Anthony Hopkins in The Remains of the Day (1993)
In the 1980s and 1990s Anthony Hopkins had no peer as a screen actor playing repressed, insular characters, who rationed their emotions, in tune with straitened times. Think of 84 Charing Cross Road (1986) and Frank Doel, the likeable, quiet bookseller in austerity-bound postwar London befriended by American author Helene Hanff.
Just as Hopkins' Doel flowered, faced with Hanff's exuberance, his other flawlessly conceived characters of that period - the butler Stevens in Remains of the Day and his CS Lewis in Shadowlands (1994) - blossomed, to different degrees, on discovering an unexpected affinity with others.
In weighing up Hopkins' performances in the last two formidable films, the scales tip in favour of his Stevens in Remains of the Day because its wider subject, based on Kazuo Ishiguro's Booker Prize-winning novel, is complicity of an entire social class in the inter-war period faced with British Fascists and German diplomats conspiring to make reparations for ill-treatment of the Germans after Versailles.
The film suggests that Hopkins' blinkered butler in one of the English blueblood retreats is complicit in effectively condoning clandestine meetings as Britain teetered towards the edge of another War. As realisation of murky dealings dawned, painfully slowly, he is small minded enough to ignore the full implications of continuing silence.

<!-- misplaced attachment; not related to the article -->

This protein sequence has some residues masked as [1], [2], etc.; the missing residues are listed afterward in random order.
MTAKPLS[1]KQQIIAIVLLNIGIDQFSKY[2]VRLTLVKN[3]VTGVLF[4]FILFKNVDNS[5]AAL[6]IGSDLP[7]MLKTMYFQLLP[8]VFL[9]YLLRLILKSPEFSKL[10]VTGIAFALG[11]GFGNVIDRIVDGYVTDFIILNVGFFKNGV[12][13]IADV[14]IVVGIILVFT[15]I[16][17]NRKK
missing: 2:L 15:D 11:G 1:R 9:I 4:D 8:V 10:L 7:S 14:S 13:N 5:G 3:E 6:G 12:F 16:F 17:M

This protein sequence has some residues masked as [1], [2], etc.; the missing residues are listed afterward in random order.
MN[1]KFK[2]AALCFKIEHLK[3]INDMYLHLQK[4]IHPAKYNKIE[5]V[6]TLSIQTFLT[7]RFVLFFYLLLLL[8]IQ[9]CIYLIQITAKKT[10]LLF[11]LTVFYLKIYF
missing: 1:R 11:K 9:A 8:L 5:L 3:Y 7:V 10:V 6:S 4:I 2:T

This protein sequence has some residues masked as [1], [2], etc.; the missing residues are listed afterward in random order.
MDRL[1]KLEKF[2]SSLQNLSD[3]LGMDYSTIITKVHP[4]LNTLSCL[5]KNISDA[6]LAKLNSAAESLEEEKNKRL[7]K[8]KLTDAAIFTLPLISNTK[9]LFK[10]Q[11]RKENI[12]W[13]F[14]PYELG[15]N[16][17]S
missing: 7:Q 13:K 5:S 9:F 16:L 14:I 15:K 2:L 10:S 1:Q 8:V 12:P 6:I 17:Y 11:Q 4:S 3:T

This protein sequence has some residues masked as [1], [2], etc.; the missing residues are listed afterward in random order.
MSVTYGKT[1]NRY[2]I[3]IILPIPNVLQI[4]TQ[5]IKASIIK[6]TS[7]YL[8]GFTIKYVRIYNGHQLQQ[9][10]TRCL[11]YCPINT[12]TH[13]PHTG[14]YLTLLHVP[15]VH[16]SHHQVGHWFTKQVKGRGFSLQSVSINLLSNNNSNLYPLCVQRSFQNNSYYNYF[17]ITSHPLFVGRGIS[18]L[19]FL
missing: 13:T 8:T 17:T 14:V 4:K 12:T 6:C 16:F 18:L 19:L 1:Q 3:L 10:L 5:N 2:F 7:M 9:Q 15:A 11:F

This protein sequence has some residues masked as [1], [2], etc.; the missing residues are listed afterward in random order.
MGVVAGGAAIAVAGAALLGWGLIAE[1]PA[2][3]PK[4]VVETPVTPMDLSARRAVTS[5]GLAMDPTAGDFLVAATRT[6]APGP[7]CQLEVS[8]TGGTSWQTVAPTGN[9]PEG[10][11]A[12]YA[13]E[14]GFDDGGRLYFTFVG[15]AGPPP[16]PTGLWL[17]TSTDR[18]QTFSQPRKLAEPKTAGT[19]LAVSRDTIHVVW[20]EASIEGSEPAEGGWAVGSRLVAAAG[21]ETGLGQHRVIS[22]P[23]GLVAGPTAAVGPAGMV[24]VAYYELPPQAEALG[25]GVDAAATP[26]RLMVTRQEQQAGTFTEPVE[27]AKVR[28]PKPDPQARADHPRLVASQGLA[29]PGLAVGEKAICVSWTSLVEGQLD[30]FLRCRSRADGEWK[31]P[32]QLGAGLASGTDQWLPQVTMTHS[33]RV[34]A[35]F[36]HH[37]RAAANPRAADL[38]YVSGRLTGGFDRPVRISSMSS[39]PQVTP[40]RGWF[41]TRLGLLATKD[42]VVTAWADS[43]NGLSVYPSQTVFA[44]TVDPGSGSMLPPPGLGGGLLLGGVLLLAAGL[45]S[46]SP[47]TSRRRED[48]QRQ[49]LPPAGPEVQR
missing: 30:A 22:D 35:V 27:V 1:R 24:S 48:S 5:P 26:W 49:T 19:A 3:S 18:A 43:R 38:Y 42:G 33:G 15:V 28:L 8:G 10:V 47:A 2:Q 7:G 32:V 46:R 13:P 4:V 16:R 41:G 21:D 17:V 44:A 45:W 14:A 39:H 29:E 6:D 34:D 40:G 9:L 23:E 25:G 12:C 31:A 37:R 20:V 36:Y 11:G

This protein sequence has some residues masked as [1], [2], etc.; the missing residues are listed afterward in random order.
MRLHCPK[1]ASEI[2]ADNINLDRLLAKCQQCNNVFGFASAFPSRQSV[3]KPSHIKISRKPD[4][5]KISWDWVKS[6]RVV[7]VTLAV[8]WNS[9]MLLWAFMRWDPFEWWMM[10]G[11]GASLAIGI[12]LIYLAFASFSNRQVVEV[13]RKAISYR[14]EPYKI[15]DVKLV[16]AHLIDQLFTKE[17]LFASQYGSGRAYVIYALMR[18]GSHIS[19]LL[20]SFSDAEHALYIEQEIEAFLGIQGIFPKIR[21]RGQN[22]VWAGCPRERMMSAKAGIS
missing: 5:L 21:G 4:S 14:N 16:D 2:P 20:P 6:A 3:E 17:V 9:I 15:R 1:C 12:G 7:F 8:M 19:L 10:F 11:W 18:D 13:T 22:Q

Hopkins' body language - his deference to the innate subservience of his position - is beautifully conveyed, as he remains, early on, almost obstinately oblivious to the gatherings of the aristocracy while ruling the roost downstairs and obsessing about scoring petty 'victories' over inferiors.
He's nudged out of his robotic routines when he begins to develop a latent affection when reunited with his former colleague at Lord Darlington's home, the ex-housekeeper Miss Kenton (Emma Thompson). Hopkins conveys beautifully a man who finds communication so difficult, even with this friendly (but now married) woman, that their meetings frequently develop into a kind of prolonged hiatus.
Hopkins imposes great discipline on himself in suggesting with the merest hint of changed expression, the butler's increased fretfulness as he senses an inevitable lost romantic opportunity just as Britain's possibilities for continuing peace expire.
Hopkins also conveys with immense subtlety the fatal hauteur which Stevens has assumed almost by osmosis through daily contacts. It prevents him moving towards change and, crucially, resolution of any moral dilemmas.